They started out using Charlie’s antiquated manual procedures. In 1994, they installed very simplistic Point of Sale software that created invoices at the cash register for parts & accessories and service labor, managed inventory at a basic level and provided various end of day reports. They still manually managed New & Used Vehicle sales & inventory and F&I Income.

Five years later, the owner bought a fantastically detailed and thorough Dealer Management System specifically designed for motorcycle and Powersports dealers. It featured invoicing, Accounts Receivable, inventory management, Labor Hours – time management, Vehicle sales, acquisitions, new & used vehicle inventory and it treated F&I Income as a separate and distinct department of its own, thus providing detailed reports and analyses on a Sales / Cost of Sales basis. The initial cost of installing the software and required hardware was over $35,000, a very large IT expenditure for this size company. Ongoing expenses i.e. monthly support charges, periodic updates of software and hardware, supplies & equipment maintenance and annual renewal of the Licenses totaled more than $8,000 per year. After about three years of using and paying for the DMS, Beasley decided to cut their losses (almost $60K to date) and not renew the program.

They found another basic point of sale system called Retail Boss POS, for parts, accessories & Labor invoicing and inventory control. Mr. Beasley paid $89.00 for the Gold Version. Period. He paid almost zero for support, maintenance or any other fees except a $20 software upgrade every couple of years. They went back to manual handling of vehicles and F&I. Using end of day batch entries, they turned their eod records over to the CPA every week. The combination of Retail Boss and our CPA firm proved out to be the best to date and he stuck with it until the end. 3

How CPAs Solved the Problem of Obtaining Accurate Financial Forecasting:

The CPA accomplished this necessary accounting function along with the CPA’s Accounting Solution. He said he will always employ my firm for work in this area. That’s job security, Reckenen.

How the Accountants Overcame the Challenge of Efficient Inventory Control:

Inventory Control and Management were critical functions of Operating Procedures interlocked with Accounting Processes. The CPA doesn’t need to repeat the steps we took over the years of my firm’s involvement with the company. The owner believes they now have the optimal system for Beasley Motor Co., Inc.

Re-Create a Marketing Plan

In the early days of Beasley Honda Yamaha, the internet didn’t exist, there was no email, no cell phones, tablets or Personal Computers. On a local level Beasley’s advertising choices were radio, TV, newspaper, billboards and shoppers like “penny savers”. They were all very expensive, especially for small companies like theirs and marketing Return on Investment generally approached zero. It turned out that the shoppers gave them the biggest bang for the buck. Radio was second; therefore, they focused their ads in those two media, with the balance of their budget set aside for direct mail and in-store promotions. The CPA calculated the marketing budget as a percentage of operating profit, adjusted for reasonable growth expectations. The Accountant also showed them how to track the ads, compare results and figure the ROI of each campaign.

As the IT world exploded in the nineteen-nineties and the two-thousands, they gradually phased out of traditional ad venues and into electronic marketing: Websites, SEO, AdwordsAdsense, Email and later on to blogs. Their cost per conversion went down, sales and gross margins went up and ROI leapt skyward. Mr. Beasley could then prove to Charlie that advertising doesn’t have to be wasted money. 4 5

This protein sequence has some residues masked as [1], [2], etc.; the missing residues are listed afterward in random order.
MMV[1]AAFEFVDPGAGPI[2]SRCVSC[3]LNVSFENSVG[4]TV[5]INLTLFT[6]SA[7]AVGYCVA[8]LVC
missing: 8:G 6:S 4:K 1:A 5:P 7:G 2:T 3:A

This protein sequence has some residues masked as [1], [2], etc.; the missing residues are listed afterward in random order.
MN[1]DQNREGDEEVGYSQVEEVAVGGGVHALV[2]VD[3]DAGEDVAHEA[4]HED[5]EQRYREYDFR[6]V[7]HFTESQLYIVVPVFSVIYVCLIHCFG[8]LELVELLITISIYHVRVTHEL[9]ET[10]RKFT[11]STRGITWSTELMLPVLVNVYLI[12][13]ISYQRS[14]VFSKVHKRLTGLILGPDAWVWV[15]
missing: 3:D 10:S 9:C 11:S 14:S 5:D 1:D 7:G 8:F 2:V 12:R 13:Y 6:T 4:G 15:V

Macro Challenges Retailers, Especially Motorcycle Dealers, Must Mitigate to Survive 6

Dealers for Cars & Trucks, RVs (Motor homes, Campers), Boats and Motorcycle & Powersports suffer similar problems that they can either solve – partially or wholly – or not solvable at the dealer level. These include:

  • Fluctuating Demand: Sales can gyrate up and down from one year to the next due to a good or bad economy, unemployment, gas prices, inflation and in the case of Boats, Motorcycles and Powersports, the overall weather conditions.
    • Dealer Actions: Sales incentives, increased marketing activity, salesperson bonuses, etc. The obvious caveat is reduced profitability
  • Interest Rates: High interest has buried many a dealership. For consumers, a 1 percent uptick in bank rates could knock many of them out of the market. Since most people finance these big purchases, dealers could lose significant sales. For dealers, floor plan interest is one of their largest expenses. With the low margins in today’s environment (and getting lower), a 2 percent rise in interest could effectively cut profit per unit by a quarter or a third. Big car dealers typically stock over $10 million in inventory, so 2% is a lot of dough.
  • Dealer Remedies: Dealers can do nothing to affect interest rates except maybe vote for a Republican. They can, however, get creative on the showroom and make offers to the customers, like paying the first year’s interest in the form of an up front rebate or cash back
  • Dealer Solutions: Start up their own online P&A store to directly compete with the independent web stores. This can be risky, of course. Remember, 75% of new businesses fail, so be careful. They can also ramp up marketing efforts, particularly their organically based customers. They must remember to keep ROI in perspective; excessive expenditures could be counterproductive and detrimental to their financial bottom line.
  • ​Competition for Parts, Accessories and Service: All dealers rely on ancillary products and services for a large part of their income. These items have far higher margins than the vehicles do. New shops and stores are popping up every day selling tires, oil changes and services such as wheel alignment. Online and brick & mortar parts & accessories stores take more market share away from dealers every year.

Your CPA Firm and Collaborative Accounting
Assuming they are sticking with their out-sourced Accountant, they want to take full advantage of the firm’s novel idea of “Collaborative Accounting” (CA). They still get the traditional services like invoicing, payments and tax functions, but with CA the Accounting firm works with them and their department heads to understand the business. The CPA analyzes operating and marketing procedures, tax compliance and an overall view from the financial perspective. Internal standardization of protocols provide synergies to help improve the company’s growth rate and achievement of their goals. The CPAs recommend that they contact Reckenen Accounting, one of the premiere Collaborative Accounting Firms in America and arrange a Free Consultation. 7